As a creator and crafter, I find I am in constant pursuit of my next exploration in the handicraft frontier. After my trip to the land of my heritage, China, and a visit among the displays of the Denver Art Museum’s exhibit, Spun, I decide to pursue a long-time interest in Chinese Knotted Jewelry. This venture began when I found a book on Maedup (Korean Knotted Jewelry) amongst the shelves of a local craft store. The book, in particular, caught the attention of my long-time passion for studying and reproducing ethnic clothing and handicrafts. My desire to learn more about the specific type of jewelry only grew and I felt what better way to express it than combine it with inspirations around me?
Using the basis of orange and blue for my color range, I tied the Button Knot (at first a confusing one, but now a favorite) and Flat Button Knot to create this jewelry piece. Button Knots have become quite easy to use and make a great decorative piece.
Taking the red, orange, blue, and gold from this dress print, I incorporated it into a necklace with Prosperity Knots and Double Coin Knots. The prosperity knot looks difficult, but with a little help from straight pins and a corkboard, this knot can be mastered.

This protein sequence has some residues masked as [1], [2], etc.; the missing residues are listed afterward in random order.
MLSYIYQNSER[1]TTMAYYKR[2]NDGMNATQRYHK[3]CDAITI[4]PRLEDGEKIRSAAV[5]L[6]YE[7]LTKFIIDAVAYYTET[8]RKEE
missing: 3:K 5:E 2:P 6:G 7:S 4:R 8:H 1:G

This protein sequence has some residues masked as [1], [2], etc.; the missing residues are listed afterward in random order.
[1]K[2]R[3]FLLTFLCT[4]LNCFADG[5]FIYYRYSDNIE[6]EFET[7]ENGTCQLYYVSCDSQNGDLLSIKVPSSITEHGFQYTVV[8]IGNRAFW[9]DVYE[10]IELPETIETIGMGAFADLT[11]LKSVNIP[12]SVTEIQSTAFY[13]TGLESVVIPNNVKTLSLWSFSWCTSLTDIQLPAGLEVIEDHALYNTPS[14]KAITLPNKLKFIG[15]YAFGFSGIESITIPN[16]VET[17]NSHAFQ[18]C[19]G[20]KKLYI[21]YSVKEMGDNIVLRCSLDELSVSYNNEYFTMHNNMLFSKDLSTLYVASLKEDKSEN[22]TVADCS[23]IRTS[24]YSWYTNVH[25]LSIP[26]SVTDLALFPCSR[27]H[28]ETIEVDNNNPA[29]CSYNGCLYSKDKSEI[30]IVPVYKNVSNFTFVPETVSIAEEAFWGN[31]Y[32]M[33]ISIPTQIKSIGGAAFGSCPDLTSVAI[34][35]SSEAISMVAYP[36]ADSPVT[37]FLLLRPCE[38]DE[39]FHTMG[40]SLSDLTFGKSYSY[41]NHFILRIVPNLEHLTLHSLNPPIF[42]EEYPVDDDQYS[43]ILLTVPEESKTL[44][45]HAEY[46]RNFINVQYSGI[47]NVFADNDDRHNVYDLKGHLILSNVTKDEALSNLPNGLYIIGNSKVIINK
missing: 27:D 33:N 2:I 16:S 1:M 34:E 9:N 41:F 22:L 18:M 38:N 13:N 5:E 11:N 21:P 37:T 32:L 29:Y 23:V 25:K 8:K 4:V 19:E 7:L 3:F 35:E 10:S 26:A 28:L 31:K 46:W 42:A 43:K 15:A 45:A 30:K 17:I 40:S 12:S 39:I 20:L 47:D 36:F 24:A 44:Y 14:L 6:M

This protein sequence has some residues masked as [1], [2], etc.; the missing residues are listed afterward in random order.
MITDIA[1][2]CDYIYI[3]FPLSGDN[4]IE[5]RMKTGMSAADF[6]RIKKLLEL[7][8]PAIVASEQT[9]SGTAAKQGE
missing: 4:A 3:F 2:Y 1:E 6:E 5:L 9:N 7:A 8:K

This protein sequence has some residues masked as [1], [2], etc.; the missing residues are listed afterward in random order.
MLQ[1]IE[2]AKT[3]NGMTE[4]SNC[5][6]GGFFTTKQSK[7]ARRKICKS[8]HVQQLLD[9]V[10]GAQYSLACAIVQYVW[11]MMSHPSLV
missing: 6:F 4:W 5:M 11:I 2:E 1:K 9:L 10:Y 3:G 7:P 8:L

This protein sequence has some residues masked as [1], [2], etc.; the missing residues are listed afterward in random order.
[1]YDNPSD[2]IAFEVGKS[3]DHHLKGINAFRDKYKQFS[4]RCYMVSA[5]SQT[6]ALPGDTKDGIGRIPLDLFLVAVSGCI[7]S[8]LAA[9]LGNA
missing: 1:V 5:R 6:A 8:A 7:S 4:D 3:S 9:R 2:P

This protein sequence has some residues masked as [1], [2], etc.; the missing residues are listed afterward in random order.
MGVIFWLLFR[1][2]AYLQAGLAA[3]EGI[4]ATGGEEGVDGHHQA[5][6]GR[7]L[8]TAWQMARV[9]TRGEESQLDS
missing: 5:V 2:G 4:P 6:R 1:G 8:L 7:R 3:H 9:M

In order to avoid a Halloween look, I used the gold and black colors and luckily found a black glass snake pendant with streaks of gold. Ironically I found my favorite knot on this one to be the Snake Knot and found it appropriate to use on this necklace. Here’s a quick tutorial of how the Snake Knot works:
Step One: Loop the black cord under and then over the yellow cord. Make sure the black cord loops over itself.
Step 3: Thread the black cord under the yellow cord and throw the yellow loop. Pull to tighten.
Step 4: Flip the necklace over and thread the yellow cord underneath the black cord and over through the black loop. Pull to tighten.
I’ll have more knotted jewelry and inspirations in the following weeks along with a tutorial for each post. Keep checking to see what will be next!
For more information on Chinese knots, take a look at the following books:
- Chinese Knots for Beaded Jewelry by: Susan Millodot. Search Press 2003.
- 75 Chinese, Celtic, and Ornamental Knots by: Laura Williams and Elise Mann. St. Martin’s Griffin 2011.